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Jean Sibelius: Maturity and Silence (1984)



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Credited cast:
Vladimir Ashkenazy ...
Boris Belkin ...
Sveriges Radios Symfoniorkester ...
Elisabeth Söderström ...


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classical music | See All (1) »





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1984 (UK)  »

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Followed by Jean Sibelius: The Early Years (1984) See more »

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A musical tribute and a poetic statement about the creative process
28 August 2016 | by (Vancouver, B.C.) – See all my reviews

Winner of the Silver Medal in the Music Category at the 1984 New York International Film and Television Festival and the Special Jury Award at the Banff Television Festival 1985, Christopher Nupen's two-part look at the life of Finnish composer Jean Sibelius is both a musical tribute and a poetic statement about the creative process. Separated into segments, Jean Sibelius: The Early Years, and Jean Sibelius: Maturity and Silence, the film traces the composer's life from its beginnings in rural Finland to his death at age 91 in 1957 using excerpts from Sibelius' writings and those of his wife Aino, old photographs, performances of some of his best known works conducted by Vladimir Ashkenazy, and gorgeous scenes of the Finland's forest, lakes, and clouds.

After an introduction by the director, Sibelius is seen in 1939 in his last public appearance conducting a performance of the Andante Festivo, one of his most deeply felt works. Discussed in the film is Sibelius' goal to be a virtuoso violinist, his bout with a throat tumor, his struggles with alcoholism and self-confidence, his retreat from the city to a secluded country home, his musical silence during the last thirty years, and his failure to produce the Eighth Symphony that musicians and critics all over the world desperately wanted.

Excerpts are heard of Sibelius major works including Finlandia, Tapiola, Kullervo, Karelia Suite, the Violin Concerto, and each of his seven symphonies (with the unexplained exception of the Sixth) but not always to their advantage, stirring crescendos trumping Sibelius' tender, lyrical passages. The works, conducted by Vladimir Ashkenazy, unfortunately often with too much focus on the conductor's dramatics, are enhanced by Sibelius' own words. As Nupen describes them, "they are extremely telling words, extremely poetic words, extremely deeply felt words. This man cared more than anything else that he had to compose music, and that he wanted to reach people with that music …… It's telling the story, but it's the story of the work and what it has to tell us today." Unfortunately, there are no interviews with musicologists and artists who might provide a deeper appreciation of the music, as in Phil Grabsky's In Search of" series. Deficient also is the expressive and searching narration of the Grabsky films. Here the British narrator talks in a soporific monotone without the expressiveness needed to sustain interest. What does come through, however, in spite of the film's flaws, is the sublime music of one of the twentieth century's great masters. Listening to Sibelius' Second and Fifth Symphonies especially as performed by Serge Koussevitzky and the Boston Symphony Orchestra is an unforgettable musical experience.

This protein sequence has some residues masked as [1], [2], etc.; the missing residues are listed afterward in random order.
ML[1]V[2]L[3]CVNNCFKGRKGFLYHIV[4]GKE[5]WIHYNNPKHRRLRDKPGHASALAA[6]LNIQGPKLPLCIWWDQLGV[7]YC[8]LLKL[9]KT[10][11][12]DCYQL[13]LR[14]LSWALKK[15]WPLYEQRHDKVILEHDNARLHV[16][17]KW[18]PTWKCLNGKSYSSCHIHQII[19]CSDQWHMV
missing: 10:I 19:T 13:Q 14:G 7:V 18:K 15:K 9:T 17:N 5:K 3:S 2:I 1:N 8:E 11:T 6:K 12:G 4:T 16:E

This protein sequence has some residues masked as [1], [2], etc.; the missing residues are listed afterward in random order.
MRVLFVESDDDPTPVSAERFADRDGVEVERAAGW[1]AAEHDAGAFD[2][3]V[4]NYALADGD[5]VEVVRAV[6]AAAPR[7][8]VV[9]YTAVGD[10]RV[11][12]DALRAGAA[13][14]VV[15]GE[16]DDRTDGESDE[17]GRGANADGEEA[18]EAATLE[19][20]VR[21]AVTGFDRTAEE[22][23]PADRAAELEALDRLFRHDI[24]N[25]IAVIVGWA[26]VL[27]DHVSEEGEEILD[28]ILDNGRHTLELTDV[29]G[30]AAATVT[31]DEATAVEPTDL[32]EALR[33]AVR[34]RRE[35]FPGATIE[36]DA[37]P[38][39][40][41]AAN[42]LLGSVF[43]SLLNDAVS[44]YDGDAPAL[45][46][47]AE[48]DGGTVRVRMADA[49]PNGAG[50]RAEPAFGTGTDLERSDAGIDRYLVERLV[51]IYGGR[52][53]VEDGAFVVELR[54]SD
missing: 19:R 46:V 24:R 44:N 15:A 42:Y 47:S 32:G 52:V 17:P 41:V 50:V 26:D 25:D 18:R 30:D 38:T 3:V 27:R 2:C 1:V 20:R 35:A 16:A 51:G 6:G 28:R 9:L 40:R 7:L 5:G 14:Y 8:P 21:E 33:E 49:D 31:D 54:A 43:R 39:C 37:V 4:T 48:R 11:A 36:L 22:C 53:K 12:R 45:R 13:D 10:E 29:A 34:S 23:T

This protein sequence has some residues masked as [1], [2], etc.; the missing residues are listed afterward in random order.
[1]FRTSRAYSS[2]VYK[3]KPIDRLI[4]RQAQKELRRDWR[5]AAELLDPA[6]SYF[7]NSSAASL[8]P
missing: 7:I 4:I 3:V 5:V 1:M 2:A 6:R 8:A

Although Sibelius was considered as the greatest symphonist of the twentieth century during his peak creative years, his reputation began to suffer during the 1960s but documentaries such as this will help to reestablish his greatness. According to director Christopher Nupen, "His music has lasted and I believe that it will continue to last, whatever fashion may do...his voice is inimitable, unmistakable and for me unforgettable. My first encounters with it opened up a whole new world that remains with me." In the words of Ralph Vaughan Williams, "You (Sibelius) have lit a candle in the world of music that will never go out." If you are a lover of Sibelius' music as I am, I would recommend this documentary for a broad overview of his life and, if you know little or nothing about him, this is a good introduction.

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